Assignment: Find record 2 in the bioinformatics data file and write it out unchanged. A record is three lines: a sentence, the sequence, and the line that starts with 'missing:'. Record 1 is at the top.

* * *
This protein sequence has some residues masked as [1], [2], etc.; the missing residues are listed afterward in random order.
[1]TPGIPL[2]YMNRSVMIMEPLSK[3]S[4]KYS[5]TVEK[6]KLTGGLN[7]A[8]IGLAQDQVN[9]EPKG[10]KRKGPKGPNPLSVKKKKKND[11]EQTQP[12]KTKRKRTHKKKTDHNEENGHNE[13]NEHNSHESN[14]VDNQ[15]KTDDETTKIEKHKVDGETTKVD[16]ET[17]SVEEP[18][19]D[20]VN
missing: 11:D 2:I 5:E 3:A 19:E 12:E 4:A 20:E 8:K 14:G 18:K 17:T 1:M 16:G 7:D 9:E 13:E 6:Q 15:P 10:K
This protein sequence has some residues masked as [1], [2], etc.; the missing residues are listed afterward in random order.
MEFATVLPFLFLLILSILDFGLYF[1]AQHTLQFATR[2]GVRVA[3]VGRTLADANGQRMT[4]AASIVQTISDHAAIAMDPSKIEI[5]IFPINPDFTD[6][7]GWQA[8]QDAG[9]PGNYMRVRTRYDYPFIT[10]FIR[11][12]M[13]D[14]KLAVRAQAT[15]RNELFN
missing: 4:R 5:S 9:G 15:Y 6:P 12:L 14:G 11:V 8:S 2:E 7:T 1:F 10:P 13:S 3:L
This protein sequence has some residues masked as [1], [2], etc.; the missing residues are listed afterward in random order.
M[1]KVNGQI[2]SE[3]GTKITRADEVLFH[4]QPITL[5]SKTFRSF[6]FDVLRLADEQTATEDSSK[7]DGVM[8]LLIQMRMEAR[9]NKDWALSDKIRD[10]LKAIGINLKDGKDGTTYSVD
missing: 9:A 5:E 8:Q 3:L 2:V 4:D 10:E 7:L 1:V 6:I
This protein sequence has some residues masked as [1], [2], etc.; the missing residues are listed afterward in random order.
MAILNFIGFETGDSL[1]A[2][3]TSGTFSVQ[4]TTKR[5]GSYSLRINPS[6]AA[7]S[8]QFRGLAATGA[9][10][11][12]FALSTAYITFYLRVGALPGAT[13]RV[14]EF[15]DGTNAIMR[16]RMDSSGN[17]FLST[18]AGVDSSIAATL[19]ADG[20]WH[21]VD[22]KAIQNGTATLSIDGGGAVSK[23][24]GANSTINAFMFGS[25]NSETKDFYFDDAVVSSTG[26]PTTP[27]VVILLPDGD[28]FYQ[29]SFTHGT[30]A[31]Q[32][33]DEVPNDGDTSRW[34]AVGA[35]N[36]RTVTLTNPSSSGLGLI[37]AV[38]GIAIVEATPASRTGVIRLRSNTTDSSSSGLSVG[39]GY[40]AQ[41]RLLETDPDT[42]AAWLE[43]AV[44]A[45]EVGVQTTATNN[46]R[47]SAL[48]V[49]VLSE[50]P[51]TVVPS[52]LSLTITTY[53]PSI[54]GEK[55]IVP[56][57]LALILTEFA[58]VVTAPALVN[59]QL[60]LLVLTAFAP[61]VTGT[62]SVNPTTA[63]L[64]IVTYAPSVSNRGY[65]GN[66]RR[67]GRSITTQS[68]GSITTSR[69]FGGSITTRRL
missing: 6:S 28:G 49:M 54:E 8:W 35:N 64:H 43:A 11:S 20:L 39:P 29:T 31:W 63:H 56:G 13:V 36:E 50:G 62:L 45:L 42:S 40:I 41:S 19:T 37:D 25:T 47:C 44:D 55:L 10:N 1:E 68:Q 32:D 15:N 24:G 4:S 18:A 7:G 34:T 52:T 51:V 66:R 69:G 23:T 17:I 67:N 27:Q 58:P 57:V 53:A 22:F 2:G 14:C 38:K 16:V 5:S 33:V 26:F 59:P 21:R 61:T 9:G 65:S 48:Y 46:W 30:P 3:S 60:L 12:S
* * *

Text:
This protein sequence has some residues masked as [1], [2], etc.; the missing residues are listed afterward in random order.
MEFATVLPFLFLLILSILDFGLYF[1]AQHTLQFATR[2]GVRVA[3]VGRTLADANGQRMT[4]AASIVQTISDHAAIAMDPSKIEI[5]IFPINPDFTD[6][7]GWQA[8]QDAG[9]PGNYMRVRTRYDYPFIT[10]FIR[11][12]M[13]D[14]KLAVRAQAT[15]RNELFN
missing: 4:R 5:S 9:G 15:Y 6:P 12:L 14:G 11:V 8:S 2:E 7:T 1:F 10:P 13:S 3:L